La crème de la coiffure! A mock documentary about, of all things, a Scottish hairdresser who travels to America to compete in an international hairstyling tournament, The Big Tease is a mildly amusing romp that benefits enormously from an ingratiating performance by Scottish actor Craig Ferguson, who also co-wrote the film. He plays Crawford Mackenzie, an irrepressible optimist from Glasgow who is invited to Los Angeles to take part in the World Freestyle Hairdressing Championship sponsored by something called the World International Hairdressing Federation. He is accompanied on the journey by a dour documentary filmmaker and his crew, who record every facet of the trip.
Only after Mackenzie has checked into the prestigious Century Plaza Hotel and run up a considerable tab does he learn that he has not been summoned to L.A. to compete in the prestigious Hair-Off but, rather, to sit in the audience as a lowly spectator with hundreds of other viewers. And no, the World Hair Federation is not paying for his expenses.
Momentarily disheartened, he quickly recovers and sets out to convince the powers that be to let him into the contest. The rest of the film charts his bumpy road, which includes having a power lunch at a swank Beverly Hills eatery (where Drew Carey, on whose TV show Ferguson has a regular spot, makes a cameo appearance), getting shot at by drug dealers, finding himself arrested by the police and generally being kicked around by Tinseltown. Veteran stage actress Frances Fisher portrays a snotty publicist whom Mackenzie wins over, while David Rasche plays an arrogant competitor with the self-reverential name of Stig and a mane of coarse, dry hair, which desperately needs the attention of a good stylist.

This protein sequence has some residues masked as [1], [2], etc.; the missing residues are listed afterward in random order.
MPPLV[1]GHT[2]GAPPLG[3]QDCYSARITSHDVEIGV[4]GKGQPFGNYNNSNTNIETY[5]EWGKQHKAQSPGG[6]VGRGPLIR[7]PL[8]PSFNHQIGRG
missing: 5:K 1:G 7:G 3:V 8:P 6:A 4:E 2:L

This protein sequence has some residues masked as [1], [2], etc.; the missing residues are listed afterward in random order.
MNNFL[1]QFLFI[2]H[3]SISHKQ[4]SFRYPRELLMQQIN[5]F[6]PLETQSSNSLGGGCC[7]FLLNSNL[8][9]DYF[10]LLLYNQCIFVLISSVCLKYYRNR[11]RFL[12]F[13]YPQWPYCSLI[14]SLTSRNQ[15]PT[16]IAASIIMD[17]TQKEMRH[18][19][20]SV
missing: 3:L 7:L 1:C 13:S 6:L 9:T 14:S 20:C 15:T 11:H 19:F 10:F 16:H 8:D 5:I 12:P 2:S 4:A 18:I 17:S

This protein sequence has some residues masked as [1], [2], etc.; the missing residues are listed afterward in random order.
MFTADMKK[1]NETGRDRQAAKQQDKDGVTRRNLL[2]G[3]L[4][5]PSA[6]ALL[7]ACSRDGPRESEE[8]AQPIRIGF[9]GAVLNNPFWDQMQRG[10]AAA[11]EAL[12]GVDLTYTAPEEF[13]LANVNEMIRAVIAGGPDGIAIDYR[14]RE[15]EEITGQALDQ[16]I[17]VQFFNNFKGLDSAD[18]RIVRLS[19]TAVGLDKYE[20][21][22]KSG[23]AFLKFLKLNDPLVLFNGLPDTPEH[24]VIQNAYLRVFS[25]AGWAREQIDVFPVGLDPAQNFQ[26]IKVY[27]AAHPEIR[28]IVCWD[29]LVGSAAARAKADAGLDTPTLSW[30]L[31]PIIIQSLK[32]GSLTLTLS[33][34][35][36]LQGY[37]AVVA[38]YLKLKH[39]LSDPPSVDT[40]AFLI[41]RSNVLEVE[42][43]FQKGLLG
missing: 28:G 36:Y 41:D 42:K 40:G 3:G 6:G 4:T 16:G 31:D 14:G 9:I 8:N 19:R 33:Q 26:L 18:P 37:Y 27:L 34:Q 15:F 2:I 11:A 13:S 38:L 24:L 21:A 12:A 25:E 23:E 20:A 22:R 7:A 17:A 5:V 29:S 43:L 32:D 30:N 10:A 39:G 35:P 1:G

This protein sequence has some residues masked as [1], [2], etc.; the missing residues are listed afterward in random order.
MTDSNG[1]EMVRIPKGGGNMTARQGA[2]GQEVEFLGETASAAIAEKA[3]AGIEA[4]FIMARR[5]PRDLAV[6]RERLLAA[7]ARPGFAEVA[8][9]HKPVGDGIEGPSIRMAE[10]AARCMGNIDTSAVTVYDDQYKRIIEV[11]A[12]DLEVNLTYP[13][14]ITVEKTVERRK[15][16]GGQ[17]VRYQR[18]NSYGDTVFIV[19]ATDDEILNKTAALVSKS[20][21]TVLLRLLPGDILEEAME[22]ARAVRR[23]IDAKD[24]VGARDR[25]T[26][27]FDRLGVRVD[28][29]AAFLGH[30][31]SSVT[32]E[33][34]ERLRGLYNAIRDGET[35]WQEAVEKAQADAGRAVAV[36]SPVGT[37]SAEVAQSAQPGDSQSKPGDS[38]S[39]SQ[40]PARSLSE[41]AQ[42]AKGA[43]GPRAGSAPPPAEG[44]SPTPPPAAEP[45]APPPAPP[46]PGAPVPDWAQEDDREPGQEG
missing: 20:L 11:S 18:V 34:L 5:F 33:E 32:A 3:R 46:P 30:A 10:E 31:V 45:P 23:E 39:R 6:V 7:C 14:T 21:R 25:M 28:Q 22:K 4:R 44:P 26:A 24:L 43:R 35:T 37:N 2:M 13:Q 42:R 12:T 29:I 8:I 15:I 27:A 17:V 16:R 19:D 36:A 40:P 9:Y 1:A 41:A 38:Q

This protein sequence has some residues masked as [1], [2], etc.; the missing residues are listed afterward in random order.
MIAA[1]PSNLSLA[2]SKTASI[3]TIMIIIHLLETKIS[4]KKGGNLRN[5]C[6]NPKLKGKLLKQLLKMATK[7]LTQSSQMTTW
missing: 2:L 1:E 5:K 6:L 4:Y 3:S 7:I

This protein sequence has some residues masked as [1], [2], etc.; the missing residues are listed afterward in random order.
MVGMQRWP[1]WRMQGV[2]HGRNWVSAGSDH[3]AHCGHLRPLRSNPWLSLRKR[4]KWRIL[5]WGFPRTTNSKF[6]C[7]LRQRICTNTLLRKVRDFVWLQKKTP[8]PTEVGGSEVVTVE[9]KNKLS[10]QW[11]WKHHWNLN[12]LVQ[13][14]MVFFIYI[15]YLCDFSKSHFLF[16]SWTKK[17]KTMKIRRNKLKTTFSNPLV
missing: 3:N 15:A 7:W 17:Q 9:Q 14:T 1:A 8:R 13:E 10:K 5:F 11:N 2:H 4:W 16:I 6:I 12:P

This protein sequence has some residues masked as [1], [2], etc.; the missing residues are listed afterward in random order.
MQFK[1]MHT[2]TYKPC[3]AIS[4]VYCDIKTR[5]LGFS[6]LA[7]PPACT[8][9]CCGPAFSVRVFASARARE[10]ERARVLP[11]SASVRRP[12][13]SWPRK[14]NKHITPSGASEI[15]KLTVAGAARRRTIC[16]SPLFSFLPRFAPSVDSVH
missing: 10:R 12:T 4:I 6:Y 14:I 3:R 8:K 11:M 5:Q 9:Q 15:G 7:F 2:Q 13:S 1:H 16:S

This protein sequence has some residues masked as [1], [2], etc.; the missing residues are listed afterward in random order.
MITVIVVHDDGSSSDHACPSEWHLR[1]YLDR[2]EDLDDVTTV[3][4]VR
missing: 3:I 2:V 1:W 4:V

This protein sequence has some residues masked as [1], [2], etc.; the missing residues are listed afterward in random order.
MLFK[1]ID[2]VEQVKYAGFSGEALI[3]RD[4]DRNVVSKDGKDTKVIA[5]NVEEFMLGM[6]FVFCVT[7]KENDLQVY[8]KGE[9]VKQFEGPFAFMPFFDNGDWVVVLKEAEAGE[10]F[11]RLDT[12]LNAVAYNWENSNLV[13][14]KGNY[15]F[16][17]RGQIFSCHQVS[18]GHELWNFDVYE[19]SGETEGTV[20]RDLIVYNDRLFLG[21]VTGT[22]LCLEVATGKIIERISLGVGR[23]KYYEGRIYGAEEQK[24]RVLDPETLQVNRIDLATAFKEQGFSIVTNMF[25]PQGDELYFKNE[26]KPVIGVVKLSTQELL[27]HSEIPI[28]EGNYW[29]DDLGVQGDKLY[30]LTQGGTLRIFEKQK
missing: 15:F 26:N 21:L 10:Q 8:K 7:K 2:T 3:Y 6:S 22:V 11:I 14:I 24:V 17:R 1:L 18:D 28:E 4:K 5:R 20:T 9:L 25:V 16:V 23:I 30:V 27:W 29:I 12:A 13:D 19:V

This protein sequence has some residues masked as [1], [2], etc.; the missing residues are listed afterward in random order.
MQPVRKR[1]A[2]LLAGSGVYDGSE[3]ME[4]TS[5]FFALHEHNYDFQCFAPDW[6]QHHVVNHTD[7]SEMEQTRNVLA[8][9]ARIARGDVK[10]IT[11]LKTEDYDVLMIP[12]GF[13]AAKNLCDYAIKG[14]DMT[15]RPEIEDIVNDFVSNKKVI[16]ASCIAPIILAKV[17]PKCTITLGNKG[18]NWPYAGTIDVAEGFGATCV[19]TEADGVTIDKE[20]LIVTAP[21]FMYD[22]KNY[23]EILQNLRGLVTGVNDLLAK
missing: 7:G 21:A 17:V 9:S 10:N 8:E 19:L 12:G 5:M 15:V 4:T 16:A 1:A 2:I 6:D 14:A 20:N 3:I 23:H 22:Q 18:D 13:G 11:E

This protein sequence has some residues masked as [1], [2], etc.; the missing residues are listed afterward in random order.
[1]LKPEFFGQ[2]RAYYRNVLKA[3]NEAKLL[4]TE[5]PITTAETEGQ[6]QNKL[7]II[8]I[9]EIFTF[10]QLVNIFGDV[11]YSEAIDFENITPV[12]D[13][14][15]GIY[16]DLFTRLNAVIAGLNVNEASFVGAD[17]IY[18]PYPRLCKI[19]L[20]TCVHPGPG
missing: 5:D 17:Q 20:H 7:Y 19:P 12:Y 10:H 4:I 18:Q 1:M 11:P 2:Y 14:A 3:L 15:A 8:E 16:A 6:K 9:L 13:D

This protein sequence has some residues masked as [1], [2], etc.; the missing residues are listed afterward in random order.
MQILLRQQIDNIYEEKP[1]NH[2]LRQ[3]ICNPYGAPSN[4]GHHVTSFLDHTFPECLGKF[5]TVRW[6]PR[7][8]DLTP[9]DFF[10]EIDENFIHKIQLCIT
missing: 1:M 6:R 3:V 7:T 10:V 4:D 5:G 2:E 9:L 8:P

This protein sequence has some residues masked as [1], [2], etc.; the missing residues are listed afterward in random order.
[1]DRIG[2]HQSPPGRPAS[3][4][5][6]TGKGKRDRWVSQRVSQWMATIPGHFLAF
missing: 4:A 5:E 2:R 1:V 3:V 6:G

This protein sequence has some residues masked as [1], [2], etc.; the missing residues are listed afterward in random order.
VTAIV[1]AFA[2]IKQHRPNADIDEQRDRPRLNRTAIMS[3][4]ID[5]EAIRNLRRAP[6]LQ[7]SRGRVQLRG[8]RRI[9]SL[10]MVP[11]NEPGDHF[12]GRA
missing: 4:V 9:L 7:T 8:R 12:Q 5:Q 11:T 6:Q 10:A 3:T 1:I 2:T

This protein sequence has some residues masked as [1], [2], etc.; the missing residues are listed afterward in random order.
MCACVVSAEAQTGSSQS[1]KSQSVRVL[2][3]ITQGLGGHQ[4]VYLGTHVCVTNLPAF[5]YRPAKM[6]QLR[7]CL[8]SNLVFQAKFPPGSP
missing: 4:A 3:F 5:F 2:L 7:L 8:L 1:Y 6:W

Beauty parlors constitute alien territory for a lot of people, and those of us who enter salons with the frequency and enthusiasm usually reserved for dentists will find the idea of a parody about hairdressers a bit strange and somewhat redundant. The Big Tease, however, just happens to be about hairdressers. More than anything, it's an energetic, unsophisticated comedy about someone determined to make his dream come true. In this particular case, the hero makes an unfamiliar pond his own little watering hole -- without ever losing his innocence or modesty.
Oddly enough, the screenplay's funniest lines were met by stony silence from the preview audience, while only mildly amusing gags were greeted with uproarious laughter. Apparently not many viewers knew who Red Adair is, which accounts for one joke falling flat.
Ferguson proves an extremely likable presence who ably carries the picture. Unlike many comic actors, he doesn't rely on shtick, and he doesn't seem narcissistically amused by his own antics. The comedy is somewhat broad, but then it's a fairy tale about the realization of one man's dream. Why it received an R rating is unclear; a PG-13 certainly would have sufficed.
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